CLICK HERE to watch Lankford’s Q&A on YouTube.
Oklahoma U.S. Sen. James Lankford continued his pressure to highlight the Biden administration’s efforts to “cancel” US energy and innovation under the “climate-change prevention banner”, doing so during a Senate committee hearing on updates to US mining laws. He used it to urge steps be taken to stop supporting China.
While the Republican Senator has criticized Biden during Senate floor speeches and the Democrats’ “tax-and-spend spree” and how it hurts the US energy industry and US innovation, this time he raised the same questions during a Senate Energy and Natural Resources hearing examining and considering updates to the 1872 Mining Law.
Members of the committee also came out in opposition of House Democrats’ attempt to change mining law through a partisan budget process. The ENR committee members’ remarks were during a full committee hearing to examine and consider updates to the Mining Law of 1872.
Ranking member Sen. John Barrasso argued the president and the House Democrats only want to make it more difficult to get to the minerals the nation needs.
“And they seek to eliminate all mining on federal lands. Last month, House Democrats advanced partisan budget legislation –their reckless tax and spending spree – that would impose punishing royalties on existing and new mines on federal land. House Democrats also plan to raise fees and impose a tax on mining firms,” charged Barrasso.
“The fees are based on the amount of dirt they moved. You can’t make this stuff up. House Democrats are planning to tax dirt.”
Lankford’s questions focused on the ways Biden’s policies on US domestic mineral development as well as ways the long US permitting process for mines, which can take up to 10 years, is deterring US investment in rare earth and critical minerals and encouraging dependence on China.
Lankford has called them “misguided policies” and hopes to offset them through a bill he introduced last spring to improve the timeliness of federal permitting and review processes for mineral production on federal land.
Lankford has urged support for attempts to bring the mineral supply chain back to the U.S. and to raise the issue of extremely slow federal permitting processes across in the US. Lankford highlighted that one power transmission line has taken 14 years to permit.
The panel on Tuesday consisted of Mr. Chris Wood, the president and CEO of Trout Unlimited; Katie Sweeney the executive vice president and general counsel of the National Mining Association; Autumn Hanna, the vice president of Taxpayers for Common Sense; Rich Haddock, the general counsel for Barrick Gold Corporation; and David Brown the president & CEO for Wyo-Ben, Inc..
On the obstacles to US mineral development to avoid reliance on China
Lankford: When we talk about the United States and our own mineral development here, and we look at other countries, whether it be in Asian or in Africa or in South America and other places, is there anything distinctly different about our geology that we shouldn’t be able to go after some of the minerals that are here? In other words, we know there’s the presence of some of the minerals here, but is there something unique about our geology that would say China has that mineral—we have that mineral—but really China should develop that mineral, not us. Or South America has that mineral—we have it—or Australia has it and we have it. I know geology is different. It’s not always the same depth. It’s not always the same economical use, but is there something about our geology that we would say, if the minerals here and there, we should just get it there instead of here?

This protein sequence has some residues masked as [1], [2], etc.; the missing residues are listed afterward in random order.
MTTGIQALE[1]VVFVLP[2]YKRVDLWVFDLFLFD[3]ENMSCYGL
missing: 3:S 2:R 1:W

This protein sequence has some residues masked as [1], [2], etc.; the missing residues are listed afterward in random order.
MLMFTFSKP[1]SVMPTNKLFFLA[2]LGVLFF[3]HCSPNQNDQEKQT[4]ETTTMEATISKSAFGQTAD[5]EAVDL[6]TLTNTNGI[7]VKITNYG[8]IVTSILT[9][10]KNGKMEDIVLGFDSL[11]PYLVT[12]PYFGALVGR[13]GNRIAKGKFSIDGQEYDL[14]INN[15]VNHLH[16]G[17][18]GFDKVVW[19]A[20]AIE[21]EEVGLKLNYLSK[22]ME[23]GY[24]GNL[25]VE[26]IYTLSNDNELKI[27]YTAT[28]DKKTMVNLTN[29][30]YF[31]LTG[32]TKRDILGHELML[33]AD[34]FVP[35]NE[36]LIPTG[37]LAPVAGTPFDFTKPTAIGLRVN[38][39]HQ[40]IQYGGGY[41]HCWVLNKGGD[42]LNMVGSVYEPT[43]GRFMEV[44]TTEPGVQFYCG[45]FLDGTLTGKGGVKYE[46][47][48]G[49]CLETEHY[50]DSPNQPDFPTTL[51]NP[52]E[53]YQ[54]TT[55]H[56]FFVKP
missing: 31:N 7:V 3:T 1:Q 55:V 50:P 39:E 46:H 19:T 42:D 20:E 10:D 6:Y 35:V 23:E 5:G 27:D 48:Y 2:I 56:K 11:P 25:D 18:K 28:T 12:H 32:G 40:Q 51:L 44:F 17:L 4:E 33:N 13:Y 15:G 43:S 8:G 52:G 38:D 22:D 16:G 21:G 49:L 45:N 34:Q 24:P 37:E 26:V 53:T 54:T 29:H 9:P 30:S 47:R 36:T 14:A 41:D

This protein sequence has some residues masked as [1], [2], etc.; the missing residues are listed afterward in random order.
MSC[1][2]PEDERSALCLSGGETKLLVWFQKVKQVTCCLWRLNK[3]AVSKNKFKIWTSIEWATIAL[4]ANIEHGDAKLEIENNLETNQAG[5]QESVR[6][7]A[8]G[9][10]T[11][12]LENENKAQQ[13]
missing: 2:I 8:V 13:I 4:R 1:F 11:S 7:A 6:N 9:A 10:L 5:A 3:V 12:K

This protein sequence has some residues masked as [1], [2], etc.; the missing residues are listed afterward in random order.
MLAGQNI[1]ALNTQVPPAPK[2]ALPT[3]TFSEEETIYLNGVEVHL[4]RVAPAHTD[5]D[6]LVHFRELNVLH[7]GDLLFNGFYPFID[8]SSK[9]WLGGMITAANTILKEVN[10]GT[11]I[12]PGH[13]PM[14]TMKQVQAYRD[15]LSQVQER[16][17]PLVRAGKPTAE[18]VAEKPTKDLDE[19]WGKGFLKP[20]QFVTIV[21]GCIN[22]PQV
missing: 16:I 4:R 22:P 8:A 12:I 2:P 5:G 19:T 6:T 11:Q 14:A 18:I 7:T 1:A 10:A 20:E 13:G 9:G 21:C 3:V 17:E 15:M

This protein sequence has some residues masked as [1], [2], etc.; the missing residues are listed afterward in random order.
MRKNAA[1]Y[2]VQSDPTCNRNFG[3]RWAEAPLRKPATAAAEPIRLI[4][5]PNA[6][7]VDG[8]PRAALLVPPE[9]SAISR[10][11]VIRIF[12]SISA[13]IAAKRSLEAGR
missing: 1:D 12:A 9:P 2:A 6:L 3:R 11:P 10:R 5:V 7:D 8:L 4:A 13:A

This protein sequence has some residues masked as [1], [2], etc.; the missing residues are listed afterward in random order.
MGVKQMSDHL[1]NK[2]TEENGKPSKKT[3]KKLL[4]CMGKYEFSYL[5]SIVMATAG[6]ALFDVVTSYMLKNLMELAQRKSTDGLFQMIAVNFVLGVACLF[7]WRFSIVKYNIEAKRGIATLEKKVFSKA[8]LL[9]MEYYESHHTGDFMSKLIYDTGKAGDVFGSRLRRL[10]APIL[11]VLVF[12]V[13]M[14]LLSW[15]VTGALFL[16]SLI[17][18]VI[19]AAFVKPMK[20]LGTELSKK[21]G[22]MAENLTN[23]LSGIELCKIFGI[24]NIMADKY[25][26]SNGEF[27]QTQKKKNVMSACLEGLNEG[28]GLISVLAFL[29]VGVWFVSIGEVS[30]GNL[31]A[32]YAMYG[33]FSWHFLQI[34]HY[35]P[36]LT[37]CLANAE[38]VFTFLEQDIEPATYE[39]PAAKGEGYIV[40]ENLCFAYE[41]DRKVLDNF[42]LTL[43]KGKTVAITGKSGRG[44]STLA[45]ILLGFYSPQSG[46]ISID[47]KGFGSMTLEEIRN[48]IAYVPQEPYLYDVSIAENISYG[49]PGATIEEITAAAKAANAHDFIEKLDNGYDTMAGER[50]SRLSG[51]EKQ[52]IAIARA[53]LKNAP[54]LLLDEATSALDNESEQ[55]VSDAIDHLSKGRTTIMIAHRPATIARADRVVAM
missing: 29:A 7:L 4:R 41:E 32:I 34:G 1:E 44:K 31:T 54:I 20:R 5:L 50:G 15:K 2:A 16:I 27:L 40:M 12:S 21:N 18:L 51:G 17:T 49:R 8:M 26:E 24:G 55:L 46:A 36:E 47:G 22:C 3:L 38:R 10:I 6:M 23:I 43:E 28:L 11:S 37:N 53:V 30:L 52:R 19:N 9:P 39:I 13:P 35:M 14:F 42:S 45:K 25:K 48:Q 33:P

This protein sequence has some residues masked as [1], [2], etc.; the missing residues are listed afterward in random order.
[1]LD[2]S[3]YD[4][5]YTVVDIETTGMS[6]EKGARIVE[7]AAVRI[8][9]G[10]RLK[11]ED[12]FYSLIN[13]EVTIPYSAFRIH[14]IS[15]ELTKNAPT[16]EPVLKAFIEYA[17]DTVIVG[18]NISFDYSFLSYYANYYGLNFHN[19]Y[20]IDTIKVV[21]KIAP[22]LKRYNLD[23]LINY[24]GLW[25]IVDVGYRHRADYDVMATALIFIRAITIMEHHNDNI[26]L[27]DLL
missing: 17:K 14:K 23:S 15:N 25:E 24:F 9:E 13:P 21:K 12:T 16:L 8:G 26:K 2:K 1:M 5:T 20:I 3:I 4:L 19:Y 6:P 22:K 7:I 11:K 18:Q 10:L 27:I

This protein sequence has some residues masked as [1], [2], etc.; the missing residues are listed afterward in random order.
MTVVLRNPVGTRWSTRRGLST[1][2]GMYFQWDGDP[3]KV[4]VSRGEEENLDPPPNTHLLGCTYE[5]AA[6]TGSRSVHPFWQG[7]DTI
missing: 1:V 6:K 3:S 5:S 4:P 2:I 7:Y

Haddock: …The United States is a vast land that is blessed with a great mineral endowment. And because of that, I think it’s important for us to continue to explore for every kind of mineral. And the one thing I can tell you in our industry is the technology is always advancing and the ability to find things that are covered and find mineral deposits that we couldn’t have found before is always evolving.
On the US mine permitting process taking four times longer than similar nations and deterring investment
Lankford: Ms. Sweeney, in your testimony you mentioned that permitting for a mine can take seven to 10 years, am I reading that correctly?
Sweeney: If you’re lucky, if it’s a major, major mine, yes.
Lankford: So here’s what interesting. Obviously if you go to Canada, or if you go to multiple other countries, Australia, it doesn’t take seven to 10 years to do the permitting on that. What does it take in other places?
Sweeney: Two to three years in countries with very similar environmental standards and environmental processes…
Lankford: So this is the interesting thing, when I’ve talked to several different folks that are going after rare earth minerals in different parts of the country, they will say, ‘Yes, I know where they are. Yes, I know the permitting process, but the unpredictable wildcard about this are the lawsuits that can come in, that they just trickle in one after another after another after another that even after I have the permit or I’m nearing the permit closure, it is still unpredictable.’ So their statement is, ‘I’m not going to invest millions of dollars in capital to go do all that has to be done to have it drug out 20 years and my capital dry up and a whole series of lawsuits on it. Is that right or wrong? How common is that?
Sweeney: It’s fairly common unfortunately…